Smarter water distribution systems which are capable of determining the cause of excessive water usage are the focus of U.S. Patent No. 8918294, issued under the title Monitoring Water Consumption. The method for monitoring water consumption claimed here involves monitoring a set of locations in a fluid transport system to identify sounds generated by fluid flowing at a system endpoint, generating current acoustic data for the detected sounds, comparing the current acoustic data to historic acoustic data and determining whether the difference exceeds a threshold. This invention aids those taking action to determine the cause of excessive water use within a fluid transport system without having to physically inspect every possible point of the system.

We were also struck by the innovation for identifying cardiac health issues in moving tissues covered by U.S. Patent No. 8917917, which is titled Cardiac View Recognition and Disease Recognition. The technology is intended to improve upon the use of echocardiography to diagnose cardiac disease; this medical procedure is poor at detecting cardiac issues manifested in motion abnormalities of tissues. The patent claims a method of determining a transducer position and a transducer viewpoint using spatial and temporal information in a cardiac echo video. The method involves the analysis of a new single heart-cycle echo sequence and comparing spatial features to a motion model of the cardiac echo cycle.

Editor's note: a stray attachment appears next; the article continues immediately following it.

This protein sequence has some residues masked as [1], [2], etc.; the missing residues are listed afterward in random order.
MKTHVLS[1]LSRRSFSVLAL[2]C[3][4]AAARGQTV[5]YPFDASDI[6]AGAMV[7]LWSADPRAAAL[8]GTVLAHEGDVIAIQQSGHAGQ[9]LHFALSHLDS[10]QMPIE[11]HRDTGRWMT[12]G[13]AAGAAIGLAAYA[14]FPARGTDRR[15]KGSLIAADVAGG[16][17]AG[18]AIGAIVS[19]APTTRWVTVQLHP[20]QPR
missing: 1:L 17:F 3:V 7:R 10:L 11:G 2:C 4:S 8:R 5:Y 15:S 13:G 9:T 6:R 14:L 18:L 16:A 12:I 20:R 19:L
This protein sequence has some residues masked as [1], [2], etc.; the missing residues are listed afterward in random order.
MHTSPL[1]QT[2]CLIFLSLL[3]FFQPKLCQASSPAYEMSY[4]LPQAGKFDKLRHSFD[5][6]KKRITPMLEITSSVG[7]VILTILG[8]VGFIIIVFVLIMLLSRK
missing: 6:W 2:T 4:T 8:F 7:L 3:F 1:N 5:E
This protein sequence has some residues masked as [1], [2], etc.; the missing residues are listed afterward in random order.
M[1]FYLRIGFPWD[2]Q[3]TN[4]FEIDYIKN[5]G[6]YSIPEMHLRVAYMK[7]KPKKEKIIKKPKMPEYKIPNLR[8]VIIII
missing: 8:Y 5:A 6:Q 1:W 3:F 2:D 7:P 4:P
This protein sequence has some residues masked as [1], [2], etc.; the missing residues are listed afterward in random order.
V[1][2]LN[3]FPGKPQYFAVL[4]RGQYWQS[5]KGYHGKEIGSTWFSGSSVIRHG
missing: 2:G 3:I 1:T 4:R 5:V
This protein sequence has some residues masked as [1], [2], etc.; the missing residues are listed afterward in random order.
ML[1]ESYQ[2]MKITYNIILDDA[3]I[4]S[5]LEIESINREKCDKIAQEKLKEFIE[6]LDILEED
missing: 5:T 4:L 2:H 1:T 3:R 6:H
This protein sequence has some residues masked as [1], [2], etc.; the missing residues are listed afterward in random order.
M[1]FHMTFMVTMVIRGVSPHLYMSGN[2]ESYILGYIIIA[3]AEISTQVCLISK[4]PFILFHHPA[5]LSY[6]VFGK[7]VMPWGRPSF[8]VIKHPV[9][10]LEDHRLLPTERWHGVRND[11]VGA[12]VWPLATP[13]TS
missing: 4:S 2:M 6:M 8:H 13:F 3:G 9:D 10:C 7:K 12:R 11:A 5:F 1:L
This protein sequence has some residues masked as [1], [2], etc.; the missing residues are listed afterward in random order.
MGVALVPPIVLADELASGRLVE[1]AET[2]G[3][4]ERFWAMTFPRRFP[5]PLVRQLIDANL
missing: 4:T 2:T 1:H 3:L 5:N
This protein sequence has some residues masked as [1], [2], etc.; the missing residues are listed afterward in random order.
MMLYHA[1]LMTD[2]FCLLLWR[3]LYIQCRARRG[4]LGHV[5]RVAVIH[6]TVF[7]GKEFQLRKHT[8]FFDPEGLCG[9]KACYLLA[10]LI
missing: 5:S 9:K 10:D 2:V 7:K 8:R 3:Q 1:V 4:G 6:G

The Author

Steve Brachmann

Steve Brachmann is a freelance journalist located in Buffalo, New York. He has worked professionally as a freelancer for more than a decade. He writes about technology and innovation. His work has been published by The Buffalo News, The Hamburg Sun, USAToday.com, Chron.com, Motley Fool and OpenLettersMonthly.com. Steve also provides website copy and documents for various business clients and is available for research projects and freelance work.